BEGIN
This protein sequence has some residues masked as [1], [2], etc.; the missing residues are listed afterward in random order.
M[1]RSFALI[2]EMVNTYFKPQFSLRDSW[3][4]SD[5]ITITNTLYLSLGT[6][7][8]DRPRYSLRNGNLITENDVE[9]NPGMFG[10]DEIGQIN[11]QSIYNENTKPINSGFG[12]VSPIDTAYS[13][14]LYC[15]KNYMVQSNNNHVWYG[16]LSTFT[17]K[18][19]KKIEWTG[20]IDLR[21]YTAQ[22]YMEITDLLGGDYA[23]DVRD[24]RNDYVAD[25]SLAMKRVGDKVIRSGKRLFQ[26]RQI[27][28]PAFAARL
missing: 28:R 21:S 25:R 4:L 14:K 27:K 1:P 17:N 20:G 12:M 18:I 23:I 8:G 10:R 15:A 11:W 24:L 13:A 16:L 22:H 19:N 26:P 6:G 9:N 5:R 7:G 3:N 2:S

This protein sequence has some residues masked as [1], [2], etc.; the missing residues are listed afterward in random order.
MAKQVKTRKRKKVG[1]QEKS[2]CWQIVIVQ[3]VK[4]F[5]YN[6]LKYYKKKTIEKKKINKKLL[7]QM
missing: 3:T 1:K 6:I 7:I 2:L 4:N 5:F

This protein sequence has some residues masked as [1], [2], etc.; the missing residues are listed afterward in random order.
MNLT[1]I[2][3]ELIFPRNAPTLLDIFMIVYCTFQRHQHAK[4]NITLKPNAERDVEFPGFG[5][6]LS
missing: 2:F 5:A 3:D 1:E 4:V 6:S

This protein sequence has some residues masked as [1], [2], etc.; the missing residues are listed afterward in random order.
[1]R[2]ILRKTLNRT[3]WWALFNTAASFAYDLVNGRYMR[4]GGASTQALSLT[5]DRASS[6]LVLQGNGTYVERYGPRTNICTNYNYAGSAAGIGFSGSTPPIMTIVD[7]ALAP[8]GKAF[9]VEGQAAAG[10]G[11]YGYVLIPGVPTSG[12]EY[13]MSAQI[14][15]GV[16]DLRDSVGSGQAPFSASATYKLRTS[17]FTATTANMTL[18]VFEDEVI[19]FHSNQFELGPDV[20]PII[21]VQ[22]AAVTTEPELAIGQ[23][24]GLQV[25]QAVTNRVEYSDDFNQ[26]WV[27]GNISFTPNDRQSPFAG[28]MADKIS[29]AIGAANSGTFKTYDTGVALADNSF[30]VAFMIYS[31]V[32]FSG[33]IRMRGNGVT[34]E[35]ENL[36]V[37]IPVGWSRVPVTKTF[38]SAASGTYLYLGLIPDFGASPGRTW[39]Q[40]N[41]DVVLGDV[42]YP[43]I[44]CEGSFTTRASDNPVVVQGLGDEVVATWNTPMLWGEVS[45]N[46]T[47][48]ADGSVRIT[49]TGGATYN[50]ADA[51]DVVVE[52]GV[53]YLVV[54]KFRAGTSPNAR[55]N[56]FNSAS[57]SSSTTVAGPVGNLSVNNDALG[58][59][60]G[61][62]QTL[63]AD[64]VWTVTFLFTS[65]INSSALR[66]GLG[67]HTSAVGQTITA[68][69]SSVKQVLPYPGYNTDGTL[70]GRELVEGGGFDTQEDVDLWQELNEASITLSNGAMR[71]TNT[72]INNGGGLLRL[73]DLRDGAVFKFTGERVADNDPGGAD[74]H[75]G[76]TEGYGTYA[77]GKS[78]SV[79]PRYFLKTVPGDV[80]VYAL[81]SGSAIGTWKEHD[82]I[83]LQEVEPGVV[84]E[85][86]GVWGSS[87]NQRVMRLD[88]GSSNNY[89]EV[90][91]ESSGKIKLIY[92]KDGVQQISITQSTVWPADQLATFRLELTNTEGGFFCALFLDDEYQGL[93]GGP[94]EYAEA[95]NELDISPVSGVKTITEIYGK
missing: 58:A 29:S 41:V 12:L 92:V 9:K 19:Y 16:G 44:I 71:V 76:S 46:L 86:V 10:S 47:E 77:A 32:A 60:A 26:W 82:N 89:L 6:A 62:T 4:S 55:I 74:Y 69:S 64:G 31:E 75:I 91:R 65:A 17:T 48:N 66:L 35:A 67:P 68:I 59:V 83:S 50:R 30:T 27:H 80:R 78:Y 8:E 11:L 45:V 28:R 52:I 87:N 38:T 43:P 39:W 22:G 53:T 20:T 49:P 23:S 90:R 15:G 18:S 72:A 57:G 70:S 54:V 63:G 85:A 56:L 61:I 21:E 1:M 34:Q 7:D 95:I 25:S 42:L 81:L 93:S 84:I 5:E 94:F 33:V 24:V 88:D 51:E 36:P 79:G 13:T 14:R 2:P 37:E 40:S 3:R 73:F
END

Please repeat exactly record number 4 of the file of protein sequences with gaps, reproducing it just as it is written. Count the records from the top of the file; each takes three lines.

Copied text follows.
This protein sequence has some residues masked as [1], [2], etc.; the missing residues are listed afterward in random order.
[1]R[2]ILRKTLNRT[3]WWALFNTAASFAYDLVNGRYMR[4]GGASTQALSLT[5]DRASS[6]LVLQGNGTYVERYGPRTNICTNYNYAGSAAGIGFSGSTPPIMTIVD[7]ALAP[8]GKAF[9]VEGQAAAG[10]G[11]YGYVLIPGVPTSG[12]EY[13]MSAQI[14][15]GV[16]DLRDSVGSGQAPFSASATYKLRTS[17]FTATTANMTL[18]VFEDEVI[19]FHSNQFELGPDV[20]PII[21]VQ[22]AAVTTEPELAIGQ[23][24]GLQV[25]QAVTNRVEYSDDFNQ[26]WV[27]GNISFTPNDRQSPFAG[28]MADKIS[29]AIGAANSGTFKTYDTGVALADNSF[30]VAFMIYS[31]V[32]FSG[33]IRMRGNGVT[34]E[35]ENL[36]V[37]IPVGWSRVPVTKTF[38]SAASGTYLYLGLIPDFGASPGRTW[39]Q[40]N[41]DVVLGDV[42]YP[43]I[44]CEGSFTTRASDNPVVVQGLGDEVVATWNTPMLWGEVS[45]N[46]T[47][48]ADGSVRIT[49]TGGATYN[50]ADA[51]DVVVE[52]GV[53]YLVV[54]KFRAGTSPNAR[55]N[56]FNSAS[57]SSSTTVAGPVGNLSVNNDALG[58][59][60]G[61][62]QTL[63]AD[64]VWTVTFLFTS[65]INSSALR[66]GLG[67]HTSAVGQTITA[68][69]SSVKQVLPYPGYNTDGTL[70]GRELVEGGGFDTQEDVDLWQELNEASITLSNGAMR[71]TNT[72]INNGGGLLRL[73]DLRDGAVFKFTGERVADNDPGGAD[74]H[75]G[76]TEGYGTYA[77]GKS[78]SV[79]PRYFLKTVPGDV[80]VYAL[81]SGSAIGTWKEHD[82]I[83]LQEVEPGVV[84]E[85][86]GVWGSS[87]NQRVMRLD[88]GSSNNY[89]EV[90][91]ESSGKIKLIY[92]KDGVQQISITQSTVWPADQLATFRLELTNTEGGFFCALFLDDEYQGL[93]GGP[94]EYAEA[95]NELDISPVSGVKTITEIYGK
missing: 58:A 29:S 41:V 12:L 92:V 9:K 19:Y 16:G 44:I 71:V 76:S 46:L 86:V 10:S 47:E 77:A 32:A 60:A 26:W 82:N 89:L 6:A 62:T 4:S 55:I 74:Y 69:S 64:G 31:E 75:I 91:R 65:A 17:T 48:N 66:L 35:A 67:P 68:I 59:V 83:S 50:R 30:T 27:H 80:R 78:Y 8:E 11:L 45:V 28:R 52:I 87:N 38:T 43:P 39:W 22:G 53:T 20:T 49:P 23:S 90:R 15:G 18:S 72:A 57:G 70:S 54:V 63:G 85:A 56:L 61:I 21:E 1:M 34:Q 7:D 95:I 25:S 42:L 81:L 93:S 84:I 5:E 94:F 33:V 24:V 88:D 51:E 36:P 79:G 13:T 14:R 2:P 37:E 40:S 3:R 73:F